It's a Ruff Life: Is Alexandria Going to the Dogs?
Four panelists from the dog-lovers community share their experiences at Agenda:Alexandria.
Did you know that Alexandria was named one of the top 10 best places to bring a dog in 2011?
Dogs have their own page on the Alexandria Visitors Bureau website and city records show that more 40 businesses are considered "dog friendly."
Agenda:Alexandria gave the floor to four dog expert panelists during its meeting on Monday night titled: “Is Alexandria Going To The Dogs?"
Learn from local experts:
Tykie Tobin – Board Chair of the Animal Welfare League of Alexandria
Tobin spoke on the commitment behind adoption and finding the right breed for “you,” while photos of eligible adoption dogs flashed on the screen behind her. Her opening quote set the tone of her message behind this decision – “Dogs are like toddlers with teeth but without a diaper. Be ready for them to… dig up, tear up, pee on, track mud and dirt on, and throw up on…your personal possessions.”
She emphasized the importance of finding the right breed for a household and considering the owners' activity level when picking that breed. There are 123 breeds currently recognized by the Kennel Club of America and each is bred for something distinctly different. If you bring home a herding breed, such as an Australian Shepherd, expect them to want to keep track of the activity level in your house and maybe even try to control it. If you’re more of a couch potato or live in a small apartment, select a basset hound or perhaps an English bulldog that enjoys a good day of lounging.
Tobin also spoke on the process that takes place when a dog comes to the shelter. A dog usually ends up at the shelter because of behavioral problems. When it arrives, a dog is met with a four-person team of behavioral and training specialists who assess problematic behaviors and put in place a program to combat these issues. The dog is also given a physical examination, which includes treatment of any medical needs, as well as administration of necessary vaccinations, treatment against fleas and ticks, and de-worming. All of this care prepares a dog for the right start in your home.
Dr. Lisa Marsico – Veterinarian at Del Ray Animal Hospital
Dr. Marsico talked on the topic of general wellness. A trip to the vet isn’t just for shots anymore. Marsico encourages owners to take their dogs to the vet annually for check-ups. Besides the distemper and rabies shots that Del Ray Animal Hospital recommends for all dogs, the vets there also recommend regular fecal sample checks, heartworm protection and even supplements for dogs. The fecal exam checks for parasites, which can be commonly contracted, especially in younger dogs. If your dog is having diarrhea for more than three days, have their stool checked.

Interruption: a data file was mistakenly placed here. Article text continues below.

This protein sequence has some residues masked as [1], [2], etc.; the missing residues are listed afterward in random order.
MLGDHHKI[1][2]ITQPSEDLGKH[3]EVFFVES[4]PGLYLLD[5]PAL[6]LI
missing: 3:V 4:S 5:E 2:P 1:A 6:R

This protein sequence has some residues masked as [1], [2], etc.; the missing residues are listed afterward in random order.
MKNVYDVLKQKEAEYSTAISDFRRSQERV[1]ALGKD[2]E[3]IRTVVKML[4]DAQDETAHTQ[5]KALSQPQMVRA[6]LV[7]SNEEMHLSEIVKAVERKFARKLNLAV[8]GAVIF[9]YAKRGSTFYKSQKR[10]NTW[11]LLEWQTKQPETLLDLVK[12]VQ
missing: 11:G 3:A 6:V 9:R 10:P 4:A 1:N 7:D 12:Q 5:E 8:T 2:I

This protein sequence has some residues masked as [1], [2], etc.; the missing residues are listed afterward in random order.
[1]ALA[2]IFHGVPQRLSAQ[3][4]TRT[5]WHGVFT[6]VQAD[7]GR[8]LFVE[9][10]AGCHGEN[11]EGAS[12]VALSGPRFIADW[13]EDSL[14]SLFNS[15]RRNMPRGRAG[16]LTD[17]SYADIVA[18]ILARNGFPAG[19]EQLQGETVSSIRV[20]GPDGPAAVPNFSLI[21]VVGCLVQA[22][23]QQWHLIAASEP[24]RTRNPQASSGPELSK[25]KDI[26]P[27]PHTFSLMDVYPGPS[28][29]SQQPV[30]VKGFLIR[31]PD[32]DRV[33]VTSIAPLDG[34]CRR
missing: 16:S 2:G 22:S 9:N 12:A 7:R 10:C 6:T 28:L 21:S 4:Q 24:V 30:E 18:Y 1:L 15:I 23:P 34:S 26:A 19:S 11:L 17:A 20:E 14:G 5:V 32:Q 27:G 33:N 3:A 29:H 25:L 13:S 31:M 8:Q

Heartworm protection is recommended for all dogs. Marsico recommends the "Heartgard" brand. Supplements can seem a bit superfluous for our dogs but Marsico believes in the benefits of Cosequin, which combines Glucosamine and Chondroitin for dogs with arthritis, Opti-EPA, which offers fatty acids from fish oil for brain and heart health, and FortiFlora, which is a probiotic that contains live bacteria and helps immunity and also the fight against fits of unnecessary diarrhea. As for the multitude of food options out there, she cautioned to be weary of switching over to the new high protein/grain free diets unless you’re going to be feeding your dog less food, because high protein also equals high calorie and obesity is just a common in dogs as it is in people for the same reason of overeating.
Paul Haire – Owner of Your Dog’s Best Friend
Haire spoke on the importance of socialization, which he believes is an acquired skill. “You don’t train a great dog. You raise a great dog.” He broke down the early part of most dog’s lives: Most puppies are taken from the litter at 8-10 weeks, which is unfortunate since the most important time to socialize a puppy is 5-17 weeks. From there, they are plopped into homes and expected to be model citizens, but they’ve stopped learning how while most of them sit in isolation at home while their owners go to work. The next time they meet a dog they’re on a leash and the game has changed. These are no longer the days of “Lassie’s lifestyle.” Your Dog’s Best Friend’s cageless daycare concept allows a puppy’s natural ability to socialize to come out by allowing them the opportunity to learn from other socialized dogs.
Marsico added that owners should be encouraged to expose their puppies to other well-vaccinated, mature dogs during their first 5-17 weeks. Most people think they need to keep their puppies in isolation until they’re fully vaccinated, which doesn’t always take place until four months, and by that time you’ve missed the prime “socialization window.”
Randy Plante – Resident of Old Town and Author of “My Wingman Oliver”
Plante is an enthusiast about the dog friendly offerings in Old Town. Some of his favorites include: Yappy Hour at Hotel Monaco, The St. Patrick’s Day Parade and Dog Show, Canine Cruise on the Potomac, Pat Troy’s back patio with doggie menus and Barrel Oak Winery (BOW) in Delaplane, Va. “My Wingman Oliver” shares the process of searching, finding and adopting Plante’s shelter dog, Oliver, and their adventures together during Oliver’s first year in Old Town. To follow local dog events throughout the year, visit his website at: www.caninewingman.com
If you missed this program and would like to see it in on TV, Comcast will be broadcasting it May 6 on Channel 69 at 9 p.m. Copies of the programs are also kept on file at the Charles Beatley Library.
Agenda:Alexandria is a non-partisan, non-profit organization started in 1998 to discuss topics of interest to Alexandrians. The organization sponsors eight dinner meetings a year. Membership is $30 a year and open to anyone, whether or not you live or work in Alexandria.